Also, what is the explanation for far-sightedness in young people? It is just as crippling as myopia.

  35. I have been a compulsive reader from about the age of seven on, and my eyesight isn’t bad (although now in my 40s it ain’t what it used to be). Maybe that’s because my parents made me play a sport every season of the year and thereby kept me outside a lot.

    The Inuit are an interesting group to study, because they traditionally kept their kids inside for about half the year. So it may be that if kids get enough outdoor time in the summer that’s enough to prevent myopia.

    As for baseball and vision, the best I ever saw in my life was when I was pitching a game as a teenager. I threw a fastball and the batter nailed it for a line drive headed directly toward my face. I don’t know how it happened, but suddenly everything slowed down and I could clearly see every stitch on the ball and its rotation (slow, clockwise, near-vertical axis) as it rocketed toward me. Because of this really weird distortion of time and heightened focus, I was able to get my glove up and shield my face in time to prevent what would otherwise have been a very painful reckoning. Keep in mind that this isn’t easy to coordinate when you are off balance after following through on a pitch.

    If I had been able to conjure up that ability every time I stepped up to bat, I could have hit the ball when and where I wanted (against high school pitchers at least). I think top level MLB hitters can see about that well normally, and that’s really amazing to me.

    • Replies: @Paul Mendez
    I’ve read that WW2 fighter pilots, in the stress of dogfights, would experience a form of telescopic vision trying to identify friend from foe. The national insignias of the plane they were looking at would take up their entire field of vision.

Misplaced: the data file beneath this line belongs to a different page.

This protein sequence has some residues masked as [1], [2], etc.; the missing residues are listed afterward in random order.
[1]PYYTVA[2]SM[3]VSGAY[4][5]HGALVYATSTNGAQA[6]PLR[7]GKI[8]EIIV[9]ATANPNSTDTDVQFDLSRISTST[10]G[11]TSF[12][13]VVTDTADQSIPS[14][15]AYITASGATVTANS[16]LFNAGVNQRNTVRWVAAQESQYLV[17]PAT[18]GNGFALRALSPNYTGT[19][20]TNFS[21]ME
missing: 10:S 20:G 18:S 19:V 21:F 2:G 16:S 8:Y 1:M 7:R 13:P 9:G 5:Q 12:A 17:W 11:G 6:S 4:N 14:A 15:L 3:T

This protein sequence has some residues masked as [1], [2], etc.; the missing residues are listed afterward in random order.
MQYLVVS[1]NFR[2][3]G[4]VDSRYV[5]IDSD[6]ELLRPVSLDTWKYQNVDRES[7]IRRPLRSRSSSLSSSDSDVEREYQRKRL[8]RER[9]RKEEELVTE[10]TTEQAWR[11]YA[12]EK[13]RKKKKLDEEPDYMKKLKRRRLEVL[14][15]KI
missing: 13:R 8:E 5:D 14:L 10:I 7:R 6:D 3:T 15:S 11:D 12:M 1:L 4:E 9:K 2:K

36. @Anonymous
    Myopia is caused by near focus work like reading. Reading correlates with being indoors, hence the being outdoors/sunlight hypothesis. When you're outside, you tend not to read but do other activities. The actual cause is the reading. It's aggravated by glasses/contacts that correct the initial myopia. Readers get glasses/contacts meant to see things far away, and then continue reading while using the glasses/contacts. These glasses/contacts project the image even further back behind the eyeball, stimulating further myopia. Hence progressive myopia.

    Thankfully, myopia can be easily and cheaply prevented and even reversed. You just do the opposite and go in the opposite direction. Depending on how nearsighted you are, you progressively use weaker prescriptions and then reading glasses and progressively stronger reading glasses. You use these glasses and read. If your eyes are so bad that you can't read a book without glasses for seeing far away, you get a weaker prescription that allows you to still make out the letters and words and read, but that leaves the letters slightly blurry. After some time reading like this, you'll find that your eyes have slightly improved and that now the letters are clear with the weaker prescription. At that point, you get another pair of weaker glasses and read with them. Eventually, you'll be able to read without glasses at all, and at that point, you start reading with reading glasses, which have "plus" prescription numbers. The same principle is involved once you start using the "plus" reading glasses. You pick a plus reading glasses prescription that allows you to read but that make the letters slightly blurry. Over time, once you read the letters clearly with the glasses, you get another pair of stronger reading glasses. It's like weightlifting. You use heavier weights as you get progressively stronger. And eventually, your myopia will be reversed.

    Prevention involves the same thing. Kids should all be given reading glasses to use when doing schoolwork and reading. People who are not nearsighted and have normal vision should use reading glasses while doing extended reading and close work to prevent myopia.

    This can be done so easily and cheaply. Zenni.com sells prescription glasses for as low as $7 including lenses, and you don't need an official prescription.